Support continues for Beirut Madinati despite disappointing election results
Lebanon's Future Movement looks set to score a victory in Beirut's municipal elections, which were held on Sunday for the first time in six years.
If the preliminary results are correct, it would reaffirm former Prime Minister Saad Hariri's solid hold over the capital with his anti-Syrian regime Future Movement.
The sweeping win by Hariri's "Beirutis' List" came despite a low voter turnout of only 20 percent.
Despite this, it was also an election that inspired hope and energy among younger, liberal voters, who hoped that a change to the sectarian-driven political system had finally arrived.
On Monday morning it became clear that joy had turned to disapointment for the Beirut Madinati ["Beirut is my city"] camp, the new grassroots' campaign that has taken on entrenched party politics and attracted masses of young Lebanese to their cause.
The 24-candidate list of independents is equally split between men and women, and Muslims and Christians. It included teachers, fishermen and artists such as famed actress and film director Nadine Labaki.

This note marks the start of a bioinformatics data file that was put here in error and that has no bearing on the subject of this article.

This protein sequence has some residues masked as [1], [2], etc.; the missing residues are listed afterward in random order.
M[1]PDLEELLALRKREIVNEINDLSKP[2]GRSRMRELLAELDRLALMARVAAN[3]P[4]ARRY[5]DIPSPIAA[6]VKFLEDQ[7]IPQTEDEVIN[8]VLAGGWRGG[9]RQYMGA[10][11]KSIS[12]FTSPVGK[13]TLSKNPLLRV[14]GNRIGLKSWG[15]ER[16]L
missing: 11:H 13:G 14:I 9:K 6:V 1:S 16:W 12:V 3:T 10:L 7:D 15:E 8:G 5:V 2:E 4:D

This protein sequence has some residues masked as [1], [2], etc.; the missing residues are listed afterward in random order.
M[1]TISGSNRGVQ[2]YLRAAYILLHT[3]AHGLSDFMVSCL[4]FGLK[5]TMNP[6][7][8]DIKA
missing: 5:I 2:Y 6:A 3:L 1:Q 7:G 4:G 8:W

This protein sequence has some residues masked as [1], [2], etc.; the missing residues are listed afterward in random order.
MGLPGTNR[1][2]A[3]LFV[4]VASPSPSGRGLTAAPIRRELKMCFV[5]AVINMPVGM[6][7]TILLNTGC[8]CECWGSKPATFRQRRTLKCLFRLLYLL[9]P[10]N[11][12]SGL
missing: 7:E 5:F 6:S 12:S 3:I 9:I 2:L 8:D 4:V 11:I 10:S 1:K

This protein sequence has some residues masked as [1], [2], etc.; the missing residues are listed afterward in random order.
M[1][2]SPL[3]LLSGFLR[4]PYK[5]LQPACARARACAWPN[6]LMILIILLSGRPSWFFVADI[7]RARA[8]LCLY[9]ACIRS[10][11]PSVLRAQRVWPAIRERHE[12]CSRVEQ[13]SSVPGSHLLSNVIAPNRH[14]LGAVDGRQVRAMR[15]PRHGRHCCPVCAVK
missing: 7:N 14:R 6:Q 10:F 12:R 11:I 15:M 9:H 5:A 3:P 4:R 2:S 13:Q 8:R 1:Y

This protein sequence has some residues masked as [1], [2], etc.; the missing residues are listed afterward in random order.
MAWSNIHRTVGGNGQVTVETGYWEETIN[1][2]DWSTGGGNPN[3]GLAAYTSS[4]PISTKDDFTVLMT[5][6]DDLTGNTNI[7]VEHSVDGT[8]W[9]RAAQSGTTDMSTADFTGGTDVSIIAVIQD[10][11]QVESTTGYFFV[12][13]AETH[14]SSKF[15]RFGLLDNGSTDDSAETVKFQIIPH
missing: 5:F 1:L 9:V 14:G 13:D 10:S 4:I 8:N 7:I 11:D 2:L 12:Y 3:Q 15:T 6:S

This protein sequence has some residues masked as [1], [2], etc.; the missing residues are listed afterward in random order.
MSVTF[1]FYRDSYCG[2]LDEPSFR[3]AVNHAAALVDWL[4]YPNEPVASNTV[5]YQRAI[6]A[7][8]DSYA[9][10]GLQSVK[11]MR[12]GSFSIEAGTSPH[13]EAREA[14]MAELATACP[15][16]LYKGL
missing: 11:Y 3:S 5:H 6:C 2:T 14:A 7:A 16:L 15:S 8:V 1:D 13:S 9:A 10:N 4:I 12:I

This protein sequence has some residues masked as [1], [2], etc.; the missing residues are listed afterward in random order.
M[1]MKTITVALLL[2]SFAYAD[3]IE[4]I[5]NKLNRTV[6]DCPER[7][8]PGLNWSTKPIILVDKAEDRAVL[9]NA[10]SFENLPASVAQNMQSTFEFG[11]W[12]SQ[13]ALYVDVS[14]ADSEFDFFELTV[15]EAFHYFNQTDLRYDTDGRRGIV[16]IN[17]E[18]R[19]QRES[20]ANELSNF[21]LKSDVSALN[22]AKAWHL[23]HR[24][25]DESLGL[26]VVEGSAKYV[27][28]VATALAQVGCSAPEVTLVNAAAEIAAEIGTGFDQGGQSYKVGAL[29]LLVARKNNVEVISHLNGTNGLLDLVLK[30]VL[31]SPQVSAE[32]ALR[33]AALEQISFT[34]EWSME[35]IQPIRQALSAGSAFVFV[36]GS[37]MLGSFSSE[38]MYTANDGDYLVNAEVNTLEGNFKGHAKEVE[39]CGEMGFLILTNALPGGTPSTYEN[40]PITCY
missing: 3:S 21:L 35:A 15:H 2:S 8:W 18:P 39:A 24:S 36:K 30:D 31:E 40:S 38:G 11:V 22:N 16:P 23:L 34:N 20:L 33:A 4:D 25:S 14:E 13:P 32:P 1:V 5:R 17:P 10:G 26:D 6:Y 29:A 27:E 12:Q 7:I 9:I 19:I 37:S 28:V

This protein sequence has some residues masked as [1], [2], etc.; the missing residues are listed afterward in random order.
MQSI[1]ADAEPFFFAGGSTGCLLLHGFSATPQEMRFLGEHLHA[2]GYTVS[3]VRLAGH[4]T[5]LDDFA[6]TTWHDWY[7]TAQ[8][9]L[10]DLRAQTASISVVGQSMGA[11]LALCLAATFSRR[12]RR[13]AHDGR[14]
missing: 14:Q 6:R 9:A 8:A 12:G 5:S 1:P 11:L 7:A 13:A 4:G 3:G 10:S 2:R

The campaign was founded in 2015 shortly after a trash crisis in the summer sparked protests.
Young demonstrators demanded a solution to growing piles of waste that had developed on the outskirts of the capital, and an overhaul of paralysed government institutions. The enthusiasm and optimism it brought young Lebanese of all religious and class backgrounds in Beirut, inspired others working overseas.
Beirut Madinati's programme was aimed to attract voters frustrated by poor infrastructure and public services.
It included plans to improve public transport on the traffic-clogged city streets, introduce more green spaces, make housing affordable, and implement a lasting waste management solution.
Despite losing the elections, the campaign will likely continue and pressure the deeply divided political scene.
Translation: Even if Beirut Madinati lost the elections, it still represents me and the free enlightened youths of Beirut.
Translation: Regardless of the election results, it remains a win for Beirut Madinati. It has planted an idea, which we will build on.
This was Lebanon's first election of any kind since the last municipal polls in 2010.
The country has been without a president since May 2014, when the mandate of Michel Sleiman expired. The country's Christians, Sunni and Shia Muslims and Druze who each have set government roles cannot agree on a candidate.
Yet Madinati's secular and non-sectarian alligned politics offers a break from the entrenched, quota system which has led to government paralysis and war. Perhaps next election will be Madinati's chance to shine.